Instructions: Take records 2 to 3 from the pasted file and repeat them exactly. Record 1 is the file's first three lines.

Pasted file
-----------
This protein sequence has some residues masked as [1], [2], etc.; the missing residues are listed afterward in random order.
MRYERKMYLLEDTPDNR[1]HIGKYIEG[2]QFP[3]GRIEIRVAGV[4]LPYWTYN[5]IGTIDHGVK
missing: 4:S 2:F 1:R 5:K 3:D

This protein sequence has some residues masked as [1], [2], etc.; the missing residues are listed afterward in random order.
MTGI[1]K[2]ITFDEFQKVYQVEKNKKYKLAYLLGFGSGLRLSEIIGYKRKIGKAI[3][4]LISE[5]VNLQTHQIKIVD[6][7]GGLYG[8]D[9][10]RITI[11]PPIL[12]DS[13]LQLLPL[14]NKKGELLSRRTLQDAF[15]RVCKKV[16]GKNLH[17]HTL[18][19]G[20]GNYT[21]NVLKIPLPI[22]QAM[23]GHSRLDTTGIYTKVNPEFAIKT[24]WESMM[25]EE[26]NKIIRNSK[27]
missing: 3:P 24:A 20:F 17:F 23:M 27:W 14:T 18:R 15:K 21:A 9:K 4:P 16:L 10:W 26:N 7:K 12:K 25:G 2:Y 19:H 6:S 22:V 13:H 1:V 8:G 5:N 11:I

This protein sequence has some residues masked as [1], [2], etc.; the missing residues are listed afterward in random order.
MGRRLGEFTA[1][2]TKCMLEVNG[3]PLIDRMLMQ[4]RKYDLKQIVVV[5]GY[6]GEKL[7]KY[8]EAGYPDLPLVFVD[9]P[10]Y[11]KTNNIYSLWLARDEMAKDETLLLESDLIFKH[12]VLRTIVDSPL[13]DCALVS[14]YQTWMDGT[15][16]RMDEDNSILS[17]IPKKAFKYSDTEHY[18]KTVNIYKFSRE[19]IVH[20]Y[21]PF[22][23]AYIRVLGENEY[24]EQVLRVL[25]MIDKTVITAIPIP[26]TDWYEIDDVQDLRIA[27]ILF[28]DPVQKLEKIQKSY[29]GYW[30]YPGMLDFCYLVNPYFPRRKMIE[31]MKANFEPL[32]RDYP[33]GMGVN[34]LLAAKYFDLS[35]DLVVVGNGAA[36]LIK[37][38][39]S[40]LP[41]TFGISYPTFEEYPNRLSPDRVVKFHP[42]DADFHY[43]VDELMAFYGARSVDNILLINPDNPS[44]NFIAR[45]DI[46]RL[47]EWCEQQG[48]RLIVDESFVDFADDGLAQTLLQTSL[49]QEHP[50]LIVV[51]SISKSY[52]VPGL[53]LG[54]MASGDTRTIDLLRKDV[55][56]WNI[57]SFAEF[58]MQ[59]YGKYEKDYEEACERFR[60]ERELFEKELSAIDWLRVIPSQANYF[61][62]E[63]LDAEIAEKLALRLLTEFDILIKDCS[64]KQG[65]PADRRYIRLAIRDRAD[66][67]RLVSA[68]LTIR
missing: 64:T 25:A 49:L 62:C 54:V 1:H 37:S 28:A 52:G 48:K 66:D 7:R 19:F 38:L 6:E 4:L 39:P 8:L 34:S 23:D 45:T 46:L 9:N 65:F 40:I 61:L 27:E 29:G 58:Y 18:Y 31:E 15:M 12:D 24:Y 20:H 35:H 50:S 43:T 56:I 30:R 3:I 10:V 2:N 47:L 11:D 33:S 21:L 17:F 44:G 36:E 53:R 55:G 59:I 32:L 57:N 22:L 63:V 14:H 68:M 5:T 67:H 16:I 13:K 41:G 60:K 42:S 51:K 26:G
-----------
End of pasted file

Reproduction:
This protein sequence has some residues masked as [1], [2], etc.; the missing residues are listed afterward in random order.
MTGI[1]K[2]ITFDEFQKVYQVEKNKKYKLAYLLGFGSGLRLSEIIGYKRKIGKAI[3][4]LISE[5]VNLQTHQIKIVD[6][7]GGLYG[8]D[9][10]RITI[11]PPIL[12]DS[13]LQLLPL[14]NKKGELLSRRTLQDAF[15]RVCKKV[16]GKNLH[17]HTL[18][19]G[20]GNYT[21]NVLKIPLPI[22]QAM[23]GHSRLDTTGIYTKVNPEFAIKT[24]WESMM[25]EE[26]NKIIRNSK[27]
missing: 3:P 24:A 20:F 17:F 23:M 27:W 14:T 18:R 15:K 21:A 9:K 4:P 16:L 10:W 26:N 7:K 12:K 25:G 2:Y 19:H 6:S 22:V 13:H 1:V 8:G 5:N 11:I

This protein sequence has some residues masked as [1], [2], etc.; the missing residues are listed afterward in random order.
MGRRLGEFTA[1][2]TKCMLEVNG[3]PLIDRMLMQ[4]RKYDLKQIVVV[5]GY[6]GEKL[7]KY[8]EAGYPDLPLVFVD[9]P[10]Y[11]KTNNIYSLWLARDEMAKDETLLLESDLIFKH[12]VLRTIVDSPL[13]DCALVS[14]YQTWMDGT[15][16]RMDEDNSILS[17]IPKKAFKYSDTEHY[18]KTVNIYKFSRE[19]IVH[20]Y[21]PF[22][23]AYIRVLGENEY[24]EQVLRVL[25]MIDKTVITAIPIP[26]TDWYEIDDVQDLRIA[27]ILF[28]DPVQKLEKIQKSY[29]GYW[30]YPGMLDFCYLVNPYFPRRKMIE[31]MKANFEPL[32]RDYP[33]GMGVN[34]LLAAKYFDLS[35]DLVVVGNGAA[36]LIK[37][38][39]S[40]LP[41]TFGISYPTFEEYPNRLSPDRVVKFHP[42]DADFHY[43]VDELMAFYGARSVDNILLINPDNPS[44]NFIAR[45]DI[46]RL[47]EWCEQQG[48]RLIVDESFVDFADDGLAQTLLQTSL[49]QEHP[50]LIVV[51]SISKSY[52]VPGL[53]LG[54]MASGDTRTIDLLRKDV[55][56]WNI[57]SFAEF[58]MQ[59]YGKYEKDYEEACERFR[60]ERELFEKELSAIDWLRVIPSQANYF[61][62]E[63]LDAEIAEKLALRLLTEFDILIKDCS[64]KQG[65]PADRRYIRLAIRDRAD[66][67]RLVSA[68]LTIR
missing: 64:T 25:A 49:L 62:C 54:V 1:H 37:S 28:A 52:G 48:K 66:D 7:R 19:F 38:L 6:E 4:L 39:P 8:L 34:S 23:D 45:T 46:L 9:N 65:F 40:I 61:L 27:E 29:G 58:Y 18:Y 31:E 15:M 12:D 24:Y 20:H 35:H 50:S 43:T 56:I 30:R 3:I 10:V 2:N 47:L 11:D 33:S 21:L 17:F 44:G 36:E 53:R 55:G 59:I 32:L 57:N 22:L 63:V 14:H 68:M 5:T 67:H 16:I 13:K 41:G 60:K 42:S 51:K 26:G